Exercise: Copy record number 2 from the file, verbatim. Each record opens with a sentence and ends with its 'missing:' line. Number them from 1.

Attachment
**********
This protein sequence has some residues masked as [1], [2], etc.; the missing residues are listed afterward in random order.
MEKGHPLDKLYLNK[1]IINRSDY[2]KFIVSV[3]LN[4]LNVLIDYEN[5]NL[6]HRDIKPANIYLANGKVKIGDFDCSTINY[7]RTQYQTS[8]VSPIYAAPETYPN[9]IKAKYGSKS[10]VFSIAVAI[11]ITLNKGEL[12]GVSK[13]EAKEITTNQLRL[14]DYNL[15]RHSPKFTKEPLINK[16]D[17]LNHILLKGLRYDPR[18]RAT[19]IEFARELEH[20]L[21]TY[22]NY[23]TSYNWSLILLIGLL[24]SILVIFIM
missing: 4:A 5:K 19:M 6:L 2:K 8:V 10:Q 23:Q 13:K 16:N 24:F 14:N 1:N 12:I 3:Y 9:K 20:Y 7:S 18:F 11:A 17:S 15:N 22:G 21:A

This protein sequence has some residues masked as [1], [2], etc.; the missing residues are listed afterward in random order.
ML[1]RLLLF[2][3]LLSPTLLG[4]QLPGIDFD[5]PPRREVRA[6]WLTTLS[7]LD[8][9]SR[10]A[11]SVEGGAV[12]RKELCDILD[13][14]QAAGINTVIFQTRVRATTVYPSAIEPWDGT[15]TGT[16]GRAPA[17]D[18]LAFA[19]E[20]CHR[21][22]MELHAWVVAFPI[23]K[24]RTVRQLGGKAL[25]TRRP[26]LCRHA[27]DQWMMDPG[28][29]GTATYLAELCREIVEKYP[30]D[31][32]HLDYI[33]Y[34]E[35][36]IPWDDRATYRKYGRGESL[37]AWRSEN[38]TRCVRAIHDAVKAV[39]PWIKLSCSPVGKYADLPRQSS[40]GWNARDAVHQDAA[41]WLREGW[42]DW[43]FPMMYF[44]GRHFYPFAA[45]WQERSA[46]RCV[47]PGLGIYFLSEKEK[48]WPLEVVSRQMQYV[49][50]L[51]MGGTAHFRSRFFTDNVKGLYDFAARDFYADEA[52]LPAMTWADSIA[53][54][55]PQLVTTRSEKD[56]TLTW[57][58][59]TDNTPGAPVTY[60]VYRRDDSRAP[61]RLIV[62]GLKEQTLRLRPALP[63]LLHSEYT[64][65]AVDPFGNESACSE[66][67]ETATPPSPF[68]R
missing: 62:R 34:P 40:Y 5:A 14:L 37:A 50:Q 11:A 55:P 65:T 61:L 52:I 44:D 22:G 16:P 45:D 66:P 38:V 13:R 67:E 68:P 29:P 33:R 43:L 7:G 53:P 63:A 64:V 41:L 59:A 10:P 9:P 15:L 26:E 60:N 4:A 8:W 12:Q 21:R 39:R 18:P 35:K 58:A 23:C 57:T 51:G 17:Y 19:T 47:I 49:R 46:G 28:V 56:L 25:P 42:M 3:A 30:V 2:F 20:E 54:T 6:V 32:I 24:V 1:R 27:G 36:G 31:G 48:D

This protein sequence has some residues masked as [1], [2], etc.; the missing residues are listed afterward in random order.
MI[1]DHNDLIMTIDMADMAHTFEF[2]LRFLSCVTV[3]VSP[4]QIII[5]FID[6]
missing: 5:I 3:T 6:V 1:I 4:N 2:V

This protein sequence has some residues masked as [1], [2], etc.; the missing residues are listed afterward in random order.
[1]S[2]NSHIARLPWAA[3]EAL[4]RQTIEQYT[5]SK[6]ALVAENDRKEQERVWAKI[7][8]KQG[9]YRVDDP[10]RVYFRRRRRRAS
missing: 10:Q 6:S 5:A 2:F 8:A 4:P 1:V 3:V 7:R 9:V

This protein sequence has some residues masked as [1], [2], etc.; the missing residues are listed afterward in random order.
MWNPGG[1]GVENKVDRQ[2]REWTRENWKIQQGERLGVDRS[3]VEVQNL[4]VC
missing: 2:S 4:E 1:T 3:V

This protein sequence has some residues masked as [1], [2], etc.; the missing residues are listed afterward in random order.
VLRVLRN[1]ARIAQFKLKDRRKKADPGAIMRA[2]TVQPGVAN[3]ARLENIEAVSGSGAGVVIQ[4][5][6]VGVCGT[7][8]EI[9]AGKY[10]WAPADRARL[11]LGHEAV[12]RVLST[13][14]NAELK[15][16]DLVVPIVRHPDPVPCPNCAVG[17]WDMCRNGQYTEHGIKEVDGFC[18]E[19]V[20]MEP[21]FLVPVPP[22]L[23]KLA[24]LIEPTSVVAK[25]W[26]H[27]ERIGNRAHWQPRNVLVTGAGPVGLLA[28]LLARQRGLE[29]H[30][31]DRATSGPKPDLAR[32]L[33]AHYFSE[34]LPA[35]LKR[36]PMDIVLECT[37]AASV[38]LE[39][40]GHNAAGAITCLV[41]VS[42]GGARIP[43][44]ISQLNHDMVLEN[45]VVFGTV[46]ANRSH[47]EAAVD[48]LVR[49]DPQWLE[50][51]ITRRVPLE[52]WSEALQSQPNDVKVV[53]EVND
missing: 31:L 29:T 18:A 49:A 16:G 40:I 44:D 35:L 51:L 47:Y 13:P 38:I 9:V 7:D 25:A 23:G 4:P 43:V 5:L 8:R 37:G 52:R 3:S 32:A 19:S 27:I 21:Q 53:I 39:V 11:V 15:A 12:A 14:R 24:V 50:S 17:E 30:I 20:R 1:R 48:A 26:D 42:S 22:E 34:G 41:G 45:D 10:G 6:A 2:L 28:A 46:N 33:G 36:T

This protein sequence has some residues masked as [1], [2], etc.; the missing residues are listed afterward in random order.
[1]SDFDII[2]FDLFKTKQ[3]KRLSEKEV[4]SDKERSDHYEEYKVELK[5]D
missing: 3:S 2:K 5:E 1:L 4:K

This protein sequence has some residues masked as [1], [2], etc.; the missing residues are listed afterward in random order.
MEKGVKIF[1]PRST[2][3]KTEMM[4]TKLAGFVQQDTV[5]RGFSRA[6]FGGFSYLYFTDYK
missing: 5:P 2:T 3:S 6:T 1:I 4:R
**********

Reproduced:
This protein sequence has some residues masked as [1], [2], etc.; the missing residues are listed afterward in random order.
ML[1]RLLLF[2][3]LLSPTLLG[4]QLPGIDFD[5]PPRREVRA[6]WLTTLS[7]LD[8][9]SR[10]A[11]SVEGGAV[12]RKELCDILD[13][14]QAAGINTVIFQTRVRATTVYPSAIEPWDGT[15]TGT[16]GRAPA[17]D[18]LAFA[19]E[20]CHR[21][22]MELHAWVVAFPI[23]K[24]RTVRQLGGKAL[25]TRRP[26]LCRHA[27]DQWMMDPG[28][29]GTATYLAELCREIVEKYP[30]D[31][32]HLDYI[33]Y[34]E[35][36]IPWDDRATYRKYGRGESL[37]AWRSEN[38]TRCVRAIHDAVKAV[39]PWIKLSCSPVGKYADLPRQSS[40]GWNARDAVHQDAA[41]WLREGW[42]DW[43]FPMMYF[44]GRHFYPFAA[45]WQERSA[46]RCV[47]PGLGIYFLSEKEK[48]WPLEVVSRQMQYV[49][50]L[51]MGGTAHFRSRFFTDNVKGLYDFAARDFYADEA[52]LPAMTWADSIA[53][54][55]PQLVTTRSEKD[56]TLTW[57][58][59]TDNTPGAPVTY[60]VYRRDDSRAP[61]RLIV[62]GLKEQTLRLRPALP[63]LLHSEYT[64][65]AVDPFGNESACSE[66][67]ETATPPSPF[68]R
missing: 62:R 34:P 40:Y 5:A 14:L 37:A 50:Q 11:A 55:P 65:T 61:L 52:I 44:D 22:G 16:P 45:D 66:P 38:V 13:R 67:E 68:P 29:P 33:R 43:L 7:G 53:P 63:A 64:V 41:L 59:A 10:P 9:P 15:L 26:E 60:N 4:A 8:W 12:Q 21:R 39:R 18:P 35:K 58:A 23:C 57:T 51:G 17:Y 19:T 47:I 49:R 46:G 28:V 56:L 25:P 42:M 3:A 30:V 2:F 20:E 54:T 6:V 32:I 24:V 1:R 27:G 36:G 31:G 48:D